This fact sheet was updated on July 5, 2018, to reflect updated information on deep sea mining exploration claims and the timetable for developing International Seabed Authority seabed mining rules. It was previously updated on April 3, 2017, to correct several data points regarding the status of seabed mining and the rules being developed.
The deepest parts of the world’s ocean feature ecosystems found nowhere else on Earth. They provide habitat for multitudes of species, many yet to be named. These vast, lightless regions also possess deposits of valuable minerals in rich concentrations. Deep-sea extraction technologies may soon develop to the point where exploration of seabed minerals can give way to active exploitation.
The International Seabed Authority (ISA) is charged with formulating and enforcing rules for all seabed mining that takes place in waters beyond national jurisdictions. These rules are now under development. Environmental regulations, liability and financial rules, and oversight and enforcement protocols all must be written and approved within three to five years.
The legal foundations
- The United Nations Convention on the Law of the Sea (UNCLOS). Also known as the Law of the Sea Treaty, UNCLOS is the constitutional document governing mineral exploitation on the roughly 60 percent of the world seabed that lies beyond national jurisdictions. UNCLOS took effect in 1994 upon passage of key enabling amendments designed to spur commercial mining. One of the distinguishing features of UNCLOS is its declaration that the international seabed and its mineral resources are “the common heritage of mankind” and that mining operations and other activities there should be conducted “for the benefit of all mankind.”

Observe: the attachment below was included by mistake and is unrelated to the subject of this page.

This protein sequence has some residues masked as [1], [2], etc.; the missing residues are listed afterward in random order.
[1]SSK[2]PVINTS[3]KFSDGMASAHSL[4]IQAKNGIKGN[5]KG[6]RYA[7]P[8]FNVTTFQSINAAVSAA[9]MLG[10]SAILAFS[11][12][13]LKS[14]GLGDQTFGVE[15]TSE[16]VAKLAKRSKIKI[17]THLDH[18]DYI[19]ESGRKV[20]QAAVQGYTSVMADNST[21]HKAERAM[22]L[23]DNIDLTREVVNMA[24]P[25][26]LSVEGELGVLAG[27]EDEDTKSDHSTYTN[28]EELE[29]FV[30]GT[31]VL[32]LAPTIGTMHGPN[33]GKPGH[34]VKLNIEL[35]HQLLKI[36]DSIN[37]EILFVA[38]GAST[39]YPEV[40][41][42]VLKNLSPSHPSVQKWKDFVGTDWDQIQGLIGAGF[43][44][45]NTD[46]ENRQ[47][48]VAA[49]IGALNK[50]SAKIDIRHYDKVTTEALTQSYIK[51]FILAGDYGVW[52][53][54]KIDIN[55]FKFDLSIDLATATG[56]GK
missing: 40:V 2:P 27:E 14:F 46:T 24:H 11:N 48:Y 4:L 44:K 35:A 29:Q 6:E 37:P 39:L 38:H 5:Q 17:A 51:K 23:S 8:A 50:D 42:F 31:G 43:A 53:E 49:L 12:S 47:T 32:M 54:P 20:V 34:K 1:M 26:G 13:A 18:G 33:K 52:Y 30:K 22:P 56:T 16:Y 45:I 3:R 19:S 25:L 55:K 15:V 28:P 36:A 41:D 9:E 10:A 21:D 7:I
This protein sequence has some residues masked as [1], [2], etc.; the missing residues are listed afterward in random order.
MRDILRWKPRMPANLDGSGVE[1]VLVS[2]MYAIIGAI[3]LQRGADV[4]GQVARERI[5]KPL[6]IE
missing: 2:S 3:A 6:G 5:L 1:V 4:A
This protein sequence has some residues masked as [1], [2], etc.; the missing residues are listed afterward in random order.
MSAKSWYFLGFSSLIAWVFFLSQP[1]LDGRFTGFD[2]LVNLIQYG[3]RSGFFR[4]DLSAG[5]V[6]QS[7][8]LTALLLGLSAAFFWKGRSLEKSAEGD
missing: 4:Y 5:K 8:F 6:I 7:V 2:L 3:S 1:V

- The Area. The seabed beyond the national jurisdiction of individual countries is known as the Area. Coastal nations can control economic activity only within the boundaries of their national jurisdictions as determined by UNCLOS. The ISA is the international organization tasked with regulating seabed mining in the Area. But UNCLOS also requires state parties to govern any seabed mining within their national jurisdictions in conformity with international rules, regulations, and standards.
- International Seabed Authority (ISA). The ISA is the international organization established by UNCLOS to manage activities in the Area. The ISA is tasked with establishing and enforcing the regulations under which UNCLOS member states can explore and exploit the Area’s mineral resources. A key element of the ISA’s responsibilities under UNCLOS is to “protect the marine environment from harmful effects” that may arise from mining activities. The ultimate authority of the ISA is its Assembly, which elects members of the ISA Council, an executive body that considers agenda items for final disposition by the Assembly. Many of the matters under consideration by the ISA come as reports and recommendations from the Legal and Technical Commission and the Finance Committee, the ISA’s expert advisory bodies. All four bodies convene each year at the organization’s headquarters in Kingston, Jamaica. Day-to-day activities of the ISA are managed by the ISA Secretary-General.